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  • Post published:19/02/2022
  • Post last modified:19/02/2022

YouTube is exploring new measures to prevent videos that include misinformation to spread on the platform. Neal Mohan, the Chief Product Officer of YouTube detailed the challenges posed by “borderline” videos that don’t violate YouTube’s CGUs but can still be responsible for making misinformation go viral.

Being one of the rare Internet platforms with billions of users, YouTube has been trying to keep a balance between free expression and its responsibility to remove fake news and problematic content. “We faced these challenges early on in the COVID-19 pandemic, such as when a conspiracy theory that 5G towers caused the spread of coronavirus led to people burning down cell towers in the UK. Due to the clear risk of real-world harm, we responded by updating our guidelines and making this type of content violative,” explained Mohan.

However, what the YouTube exec sees as “borderline” videos are starting to become a big issue for YouTube. “These are videos that don’t quite cross the line of our policies for removal but that we don’t necessarily want to recommend to people,” explained the YouTube CEO. If the company can update its algorithms to stop recommending borderline videos to users, these videos can still get some views if they’re being shared or embedded on websites.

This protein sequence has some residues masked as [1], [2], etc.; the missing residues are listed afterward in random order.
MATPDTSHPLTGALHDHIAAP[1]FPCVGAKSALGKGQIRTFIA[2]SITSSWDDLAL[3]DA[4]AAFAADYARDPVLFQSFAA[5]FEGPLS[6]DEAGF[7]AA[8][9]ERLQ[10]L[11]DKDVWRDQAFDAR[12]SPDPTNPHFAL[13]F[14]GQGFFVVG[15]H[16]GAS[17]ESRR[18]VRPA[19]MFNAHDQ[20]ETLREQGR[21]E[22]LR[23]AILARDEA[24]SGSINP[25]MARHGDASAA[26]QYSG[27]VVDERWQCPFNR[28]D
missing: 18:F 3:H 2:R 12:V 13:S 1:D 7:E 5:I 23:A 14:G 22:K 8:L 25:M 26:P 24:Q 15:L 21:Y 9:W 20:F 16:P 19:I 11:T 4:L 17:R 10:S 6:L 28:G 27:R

This is where things start to get really complicated for YouTube. As of today, Mohan said that YouTube isn’t ready to go as far as disabling the share button or breaking the link on borderline videos, because “preventing shares may go too far in restricting a viewer’s freedoms.” As an alternative, YouTube is considering adding interstitials to borderline videos that would let viewers know before they start watching that the video may include misinformation.

“We’ll continue to carefully explore different options to make sure we limit the spread of harmful misinformation across the internet,” the YouTube CEO said. This is definitely a complex problem for the platform which operates in over 100 countries with very different cultures. “Beyond growing our teams with even more people who understand the regional nuances entwined with misinformation, we’re exploring further investments in partnerships with experts and non-governmental organizations around the world,” Mohan also announced.

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